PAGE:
Craig Dershowitz, executive director of Artists4Israel, turns this grey line into black and white.
Palestinian artist Shadi Alzaqzouq in London
From Artist Perspectives on Art, Israel and Freedom of Expression; a series of interviews by Lana Melman.
The cultural boycott effort against Israel, wherein international artists are pressured to cancel their performances for their Israeli fans and Israeli artists routinely face discrimination based on their nationality, has created a dangerous threat to freedom of expression across the globe.
Artists are increasingly entering into the political discussion. Roger Waters, Mike Leigh and Emma Thompson have been vocal advocates of a boycott, while Jon Bon Jovi, Matisyahu, Mariah Carey and The Rolling Stones have championed freedom of expression. Internationally known “shock jock,” Howard Stern, recently added a splash of his usual color to the ongoing war of words taking place on the issue.
This interview kicks off a series of conversations with individuals working in the art world today, to explore their opinions on the issues and consequences evoked by the cultural Boycott, Divestment and Sanctions (BDS) campaign against Israel.
At stake is whether art can continue to serve as a vehicle for personal enrichment and societal change, or whether censorship will subjugate freedom of artistic expression to political agendas.
A recent incident in Dismaland, a popular street art exhibit in London spearheaded by the world-famous graffiti artist known as Bansky, sets the stage for this conversation which focuses on the grey line between protest art and propaganda.
When participating Palestinian artist Shadi Alzaqzouq discovered that the Dismaland exhibit included two Israeli artists, he protested their inclusion by covering up his two paintings with a sheet inscribed with the words “RIP Gaza” and laying down in front of it like a corpse. Initially, the event organizers appeared to object, but then decided to leave the sheet (to which he later added “boycott Israel”) in place.
I spoke with Craig Dershowitz, executive director of Artists4Israel, an artist rights and advocacy group that supports Israel and artistic freedom with a specific focus on contemporary, urban, and disruptive art, about how the recent events at Dismaland can help us understand the intersection between political and artistic expression in Western society today.
Alzaqzouq’s action was clearly a protest, but since he was covering up his own art, was it also a form of artistic expression?
“Artists4Israel has always resided at the intersection of art, protest, performance, and politics,” according to Dershowitz. “The thing which has always distinguished us from the likes of Shadi Alzaqzouq, is that while our work will oftentimes have a message or be viewed as protest art or political art, it is never propaganda. What Shadi and others do is propaganda.”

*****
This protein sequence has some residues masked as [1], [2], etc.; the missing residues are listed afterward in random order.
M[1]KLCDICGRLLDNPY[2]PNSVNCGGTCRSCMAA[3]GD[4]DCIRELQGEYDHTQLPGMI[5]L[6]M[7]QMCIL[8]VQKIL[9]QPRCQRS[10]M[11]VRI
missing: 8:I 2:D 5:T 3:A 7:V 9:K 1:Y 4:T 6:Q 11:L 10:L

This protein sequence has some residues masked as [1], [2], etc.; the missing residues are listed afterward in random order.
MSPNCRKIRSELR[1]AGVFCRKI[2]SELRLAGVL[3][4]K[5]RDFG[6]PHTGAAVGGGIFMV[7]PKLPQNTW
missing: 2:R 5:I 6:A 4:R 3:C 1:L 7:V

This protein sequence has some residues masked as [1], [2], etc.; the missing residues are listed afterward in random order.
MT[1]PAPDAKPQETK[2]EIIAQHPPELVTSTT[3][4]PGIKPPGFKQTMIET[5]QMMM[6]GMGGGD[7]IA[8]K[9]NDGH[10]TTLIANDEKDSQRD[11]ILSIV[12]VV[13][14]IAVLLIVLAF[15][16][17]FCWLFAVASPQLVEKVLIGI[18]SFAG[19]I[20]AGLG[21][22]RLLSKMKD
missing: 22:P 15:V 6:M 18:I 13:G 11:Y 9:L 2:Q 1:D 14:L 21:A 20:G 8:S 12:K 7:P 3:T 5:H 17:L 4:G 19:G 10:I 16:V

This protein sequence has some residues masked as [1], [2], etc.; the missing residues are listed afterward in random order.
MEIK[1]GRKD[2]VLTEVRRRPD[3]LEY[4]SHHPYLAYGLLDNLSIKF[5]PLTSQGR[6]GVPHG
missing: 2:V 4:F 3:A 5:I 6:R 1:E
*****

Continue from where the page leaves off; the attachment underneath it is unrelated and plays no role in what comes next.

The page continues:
Street artists sometimes present socially relevant content infused with aesthetic value to attract attention to a cause or as a form of “art provocation.” So, what’s the distinction?
“The difference is in the singularity of the message, the authenticity, and honesty of the artist and the funding. Shadi is not working alone, he is part of a small but vocal movement [BDS] that has created a set of false beliefs and incorrect messages it wishes to propagate on the world. Many of these artists are heavily funded by PR firms and governments. There is very little truth in their art.
“Had Shadi’s work been authentic, he would have draped the sheet and laid beside the piece from the beginning. Then, although I would have disagreed with his political beliefs, I would not be questioning his morality and artistic truth.
“Instead, what he did was censor himself, hide his work because he could not get the event organizer’s to censor another artist.”
“There is NOTHING artistic,” Dershowitz continues, “be it protest, political, or arts and crafts, about attempting to sabotage or deny the work of others. That is censorship and it is unbearable, it is even worse when that censorship is self-inflicted, it is the worst when it is then covered in the shroud of ‘performance or protest’ art.”
Dershowitz contrasts this approach to the philosophy of Artists4Israel.
“Artists4Israel does not censor our artists and we work with those that represent the entire political spectrum. Unlike the anti-Israel movements, we do not demonstrate a hegemonic influence over those who work with us.”
Artists4Israel has initiated many innovative projects. Their Bomb Shelter Museum of Living History, a multimedia experience that simulates living through a rocket attack in the Israeli cities such as Sderot, Ashdod, and Ashkelon, has been featured on major media outlets such as CBS, CNN, and NPR.
So, I wondered – how does Dershowitz characterize the Bomb Shelter Museum? As protest art? Performance art? Both?
“It is impossible for me to then classify our Bomb Shelter Museum or our trips to Israel as falling squarely into any one category of the other. It would be a great sound bite for me to say the Bomb Shelter is art protesting against ignorance…so, yeah, go with that. But the truth is also that the Bomb Shelter Museum is just that, a museum housing not just the art of our time but ideas as well – after all, life is art. Living life under rocket attack is maybe the most creative form of art there is.”
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